Trump downplayed COVID risk to reduce panic: Book

As per the book, Trump insists to Woodward he would triumph over the COVID-19 pandemic and the economic calamity.
File Photo of Donald Trump
File Photo of Donald Trump

President Donald Trump has acknowledged downplaying the dangers of the deadly novel coronavirus as he did not want to create panic, according to a new book by a renowned US investigative journalist.

The book, 'Rage', by Bob Woodward is being described by the publisher as an "unprecedented" and "intimate tour de force" of new reporting on the Trump presidency that is facing a pandemic, economic disaster and racial unrest. It is scheduled to hit the stores on September 15, less than two months before the November 3 presidential elections.

Excerpts of the book and clippings of the interviews with Trump were released by Woodward to some media outlets on Wednesday.

"I wanted to, I wanted to always play it down," Trump told Woodward in March, a recording of which was released by the veteran journalist to 'The Washington Post'. "I still like playing it down, because I don't want to create a panic."

In another interview on February 7, the audio clip of which was posted by 'The Washington Post', Trump told the journalist that the coronavirus was deadlier than the flu and could be transmitted through the air.

"That's always tougher than the touch. You don't have to touch things. Right? But the air, you just breath the air and that's how it's passed," he said. "It's also more deadly than even your strenuous flus."

As per the book, Trump insists to Woodward he would triumph over the COVID-19 pandemic and the economic calamity.

"Don't worry about it, Bob. OK?" Trump told the author in July. "Don't worry about it. We'll get to do another book. You'll find I was right."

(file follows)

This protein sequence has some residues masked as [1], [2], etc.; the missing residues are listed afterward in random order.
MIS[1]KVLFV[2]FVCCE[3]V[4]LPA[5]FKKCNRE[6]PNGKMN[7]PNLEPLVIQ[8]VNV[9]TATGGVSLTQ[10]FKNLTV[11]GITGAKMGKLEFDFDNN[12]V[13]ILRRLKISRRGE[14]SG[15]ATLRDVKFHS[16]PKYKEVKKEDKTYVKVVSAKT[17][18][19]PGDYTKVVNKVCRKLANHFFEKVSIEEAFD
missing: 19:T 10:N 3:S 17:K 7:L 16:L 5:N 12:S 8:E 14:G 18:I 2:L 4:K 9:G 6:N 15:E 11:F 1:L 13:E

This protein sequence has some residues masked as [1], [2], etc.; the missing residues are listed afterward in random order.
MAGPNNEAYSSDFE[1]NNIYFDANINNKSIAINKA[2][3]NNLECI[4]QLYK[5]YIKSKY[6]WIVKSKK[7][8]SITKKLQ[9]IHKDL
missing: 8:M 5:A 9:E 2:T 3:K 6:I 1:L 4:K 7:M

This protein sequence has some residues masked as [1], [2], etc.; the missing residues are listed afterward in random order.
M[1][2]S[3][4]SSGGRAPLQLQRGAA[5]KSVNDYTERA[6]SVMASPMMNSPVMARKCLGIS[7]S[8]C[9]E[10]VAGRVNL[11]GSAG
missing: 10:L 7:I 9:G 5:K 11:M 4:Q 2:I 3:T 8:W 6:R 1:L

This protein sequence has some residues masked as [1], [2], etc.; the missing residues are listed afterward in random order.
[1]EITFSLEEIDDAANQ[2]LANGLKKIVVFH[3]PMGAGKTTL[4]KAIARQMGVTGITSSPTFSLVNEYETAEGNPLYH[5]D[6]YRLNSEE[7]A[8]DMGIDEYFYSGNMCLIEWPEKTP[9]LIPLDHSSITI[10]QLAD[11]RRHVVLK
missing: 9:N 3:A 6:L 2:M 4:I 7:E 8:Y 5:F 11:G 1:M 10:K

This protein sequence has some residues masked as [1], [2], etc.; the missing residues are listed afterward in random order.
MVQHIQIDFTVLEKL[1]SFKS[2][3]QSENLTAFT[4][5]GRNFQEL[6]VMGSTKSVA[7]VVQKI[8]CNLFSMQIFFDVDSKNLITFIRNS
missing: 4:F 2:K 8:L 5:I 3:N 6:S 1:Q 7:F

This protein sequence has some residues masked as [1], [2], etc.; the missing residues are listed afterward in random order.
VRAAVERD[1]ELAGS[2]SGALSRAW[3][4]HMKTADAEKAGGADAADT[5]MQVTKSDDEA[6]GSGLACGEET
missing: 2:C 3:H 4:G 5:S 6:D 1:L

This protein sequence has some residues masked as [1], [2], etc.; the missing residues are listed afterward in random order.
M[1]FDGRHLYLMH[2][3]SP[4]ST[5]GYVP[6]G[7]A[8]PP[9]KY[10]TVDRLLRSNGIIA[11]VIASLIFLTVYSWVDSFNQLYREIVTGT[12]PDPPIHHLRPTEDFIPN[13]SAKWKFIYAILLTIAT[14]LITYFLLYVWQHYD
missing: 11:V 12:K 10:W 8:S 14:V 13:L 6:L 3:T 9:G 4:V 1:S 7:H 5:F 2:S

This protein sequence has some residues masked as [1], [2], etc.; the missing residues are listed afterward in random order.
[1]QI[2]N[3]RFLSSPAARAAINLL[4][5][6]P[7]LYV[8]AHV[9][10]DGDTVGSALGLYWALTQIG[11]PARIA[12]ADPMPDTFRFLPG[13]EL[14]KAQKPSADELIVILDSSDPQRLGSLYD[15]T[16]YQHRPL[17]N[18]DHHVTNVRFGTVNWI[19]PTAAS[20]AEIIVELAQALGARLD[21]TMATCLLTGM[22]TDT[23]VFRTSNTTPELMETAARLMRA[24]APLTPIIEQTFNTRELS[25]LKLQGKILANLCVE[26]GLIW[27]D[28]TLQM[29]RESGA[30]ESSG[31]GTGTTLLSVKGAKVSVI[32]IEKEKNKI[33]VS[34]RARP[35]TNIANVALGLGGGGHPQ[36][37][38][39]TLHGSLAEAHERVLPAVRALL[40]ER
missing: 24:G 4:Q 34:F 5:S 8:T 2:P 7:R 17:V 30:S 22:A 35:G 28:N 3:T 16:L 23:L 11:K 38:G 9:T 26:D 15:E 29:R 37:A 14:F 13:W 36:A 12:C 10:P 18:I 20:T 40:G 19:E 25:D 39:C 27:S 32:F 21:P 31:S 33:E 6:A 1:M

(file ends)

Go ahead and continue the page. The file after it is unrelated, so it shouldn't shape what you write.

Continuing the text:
The president on Wednesday defended his decision to downplay the dangers posed by the pathogen, refuting allegations that he lied to the people of the country.

"The fact is, I'm a cheerleader for this country, I love our country and I don't want people to be frightened," he said. "I don't want to create panic, as you say. And certainly, I'm not going to drive this country or the world into a frenzy."

Trump underlined that the administration wanted to show confidence and strength as a nation amid the pandemic.

"And that's what I've done. And we've done very well," Trump said. "We don't want to jump up and down and start shouting that we have a problem that is a tremendous problem — scare everybody."

Trump pointed out that the administration immediately started buying masks other health equipments during the early stages of the outbreak. "And we don't want to cause pricing to go up to a level that becomes almost unaffordable," he said.

Woodward defended his decision to delay release of the excerpts of his interview with Trump.

"I told him it was for the book," Woodward told The Washington Post. "But as far as promising not to publish in real time or signing such an agreement… I don't do that."

'Rage' draws from hundreds of hours of interviews with firsthand witnesses as well as participants' notes, emails, diaries, calendars and confidential documents. Woodward has as many as 18 on-the-record interviews, which began in February.

The book also covers race relations, diplomacy with North Korea and a range of other issues during the past two years.

Woodward obtained 25 never-seen personal letters exchanged between Trump and North Korean leader Kim Jong-un, who describes the bond between the two leaders as out of a "fantasy film".

In one of the interviews, Trump told Woodward that his predecessor, Barack Obama, was "highly overrated".

White House Press Secretary Kayleigh McEnany defended Trump's decisions.

"This president does what leaders do — good leaders: stay calm and resolute at a time when you face an unsurmountable challenge."

"That's what the president has done," she said in response to a question. "The president was expressing calm and his actions reflect that."

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